[EDITORIALS]Use the Security CouncilU.S. President George W. Bush's speech at a joint meeting of Congress nine days after the terrorist attacks in Washington and New York reflects the demands of the U.S. people and international society. First of all, President Bush made clear the scope of the enemy; they are radical terrorist organizations and nations that house, aid and abet terrorism. His speech made it plain that the majority of Islamic states and people advocate peace and are opposed to terrorism; they are not targets of "Operation Infinite Justice." President Bush demanded that the Taleban, Afghanistan's fundamentalist Islamic regime, turn over the prime suspect of the recent terror attacks, Osama bin Laden, and his followers to appropriate authorities. He also said facilities used by terrorists must be razed, but did not give a specific deadline. This can be interpreted as giving one more chance to Afghanistan and acknowledging concerns about innocent Afghanistan civilians.
Afghani civilians, suffering from famine and civil war, would be defenseless against U.S. attacks that are inevitable if the religious leaders of Afghanistan ignore the demands of the United States to turn over bin Laden. It is up to the judgment of the Taleban to decide which choice meets the will of Allah - to be ready to take up a jihad against the United States to protect bin Laden or accept the demands of the United States. The outbreak of war is up to the Taleban.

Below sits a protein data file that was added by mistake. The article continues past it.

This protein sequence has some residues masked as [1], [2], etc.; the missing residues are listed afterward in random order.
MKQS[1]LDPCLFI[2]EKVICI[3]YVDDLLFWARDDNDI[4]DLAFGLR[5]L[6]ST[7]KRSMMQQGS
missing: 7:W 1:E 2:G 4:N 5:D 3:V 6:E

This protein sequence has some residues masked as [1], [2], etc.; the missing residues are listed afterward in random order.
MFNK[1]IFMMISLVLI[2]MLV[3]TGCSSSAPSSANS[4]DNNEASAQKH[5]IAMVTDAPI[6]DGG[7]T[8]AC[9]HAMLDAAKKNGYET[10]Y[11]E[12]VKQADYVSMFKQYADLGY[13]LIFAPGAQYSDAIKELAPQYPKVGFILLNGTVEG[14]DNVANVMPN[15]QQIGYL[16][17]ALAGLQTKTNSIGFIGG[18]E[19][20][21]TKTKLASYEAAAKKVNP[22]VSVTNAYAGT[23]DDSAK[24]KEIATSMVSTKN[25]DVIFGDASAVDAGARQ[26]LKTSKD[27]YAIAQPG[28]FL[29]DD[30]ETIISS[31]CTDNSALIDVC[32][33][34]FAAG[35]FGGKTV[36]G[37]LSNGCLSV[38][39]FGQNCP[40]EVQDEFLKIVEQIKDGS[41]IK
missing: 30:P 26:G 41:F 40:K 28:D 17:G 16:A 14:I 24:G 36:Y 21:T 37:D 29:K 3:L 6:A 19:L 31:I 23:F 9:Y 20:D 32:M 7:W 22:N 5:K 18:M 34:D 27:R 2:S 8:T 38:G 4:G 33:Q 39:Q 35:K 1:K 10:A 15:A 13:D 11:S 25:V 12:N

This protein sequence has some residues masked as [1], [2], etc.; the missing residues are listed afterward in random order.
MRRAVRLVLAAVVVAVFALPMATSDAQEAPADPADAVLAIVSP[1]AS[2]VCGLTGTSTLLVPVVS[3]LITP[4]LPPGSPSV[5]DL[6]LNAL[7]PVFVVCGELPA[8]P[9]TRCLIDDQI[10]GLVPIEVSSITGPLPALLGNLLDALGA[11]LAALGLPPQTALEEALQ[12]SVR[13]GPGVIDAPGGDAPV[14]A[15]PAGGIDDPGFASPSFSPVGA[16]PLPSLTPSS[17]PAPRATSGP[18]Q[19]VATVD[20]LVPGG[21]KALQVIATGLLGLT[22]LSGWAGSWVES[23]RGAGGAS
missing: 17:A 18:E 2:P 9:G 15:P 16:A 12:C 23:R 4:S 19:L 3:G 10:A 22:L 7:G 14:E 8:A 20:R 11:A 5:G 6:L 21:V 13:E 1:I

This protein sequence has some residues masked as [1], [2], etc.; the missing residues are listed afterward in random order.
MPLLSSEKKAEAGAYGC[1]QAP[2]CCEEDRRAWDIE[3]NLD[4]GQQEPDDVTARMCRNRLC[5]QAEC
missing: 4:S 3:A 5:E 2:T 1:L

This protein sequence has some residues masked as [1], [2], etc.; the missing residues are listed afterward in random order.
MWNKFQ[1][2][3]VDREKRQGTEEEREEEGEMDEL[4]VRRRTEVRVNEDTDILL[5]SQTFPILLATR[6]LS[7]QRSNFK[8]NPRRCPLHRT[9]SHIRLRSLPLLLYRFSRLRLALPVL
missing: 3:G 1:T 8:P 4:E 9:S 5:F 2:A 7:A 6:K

We believe that it is premature for Mr. Bush to order the attack. As he said, a war against international terrorism will take a long period of time and should be waged by a coalition of nations that believe in freedom and peace. Forming a multinational army would be an effective way to gain the moral high ground. Therefore, the United States should take the required diplomatic actions in the United Nations Security Council and make thorough efforts to uncover the mastermind of the recent terror attacks at the same time. It will not be too late to attack Afghanistan if the Taleban regime rejects demands for bin Laden even after the United States has completed those procedures.
The whole world is watching President Bush to see if he is a leader who integrates international opinion into U.S. actions.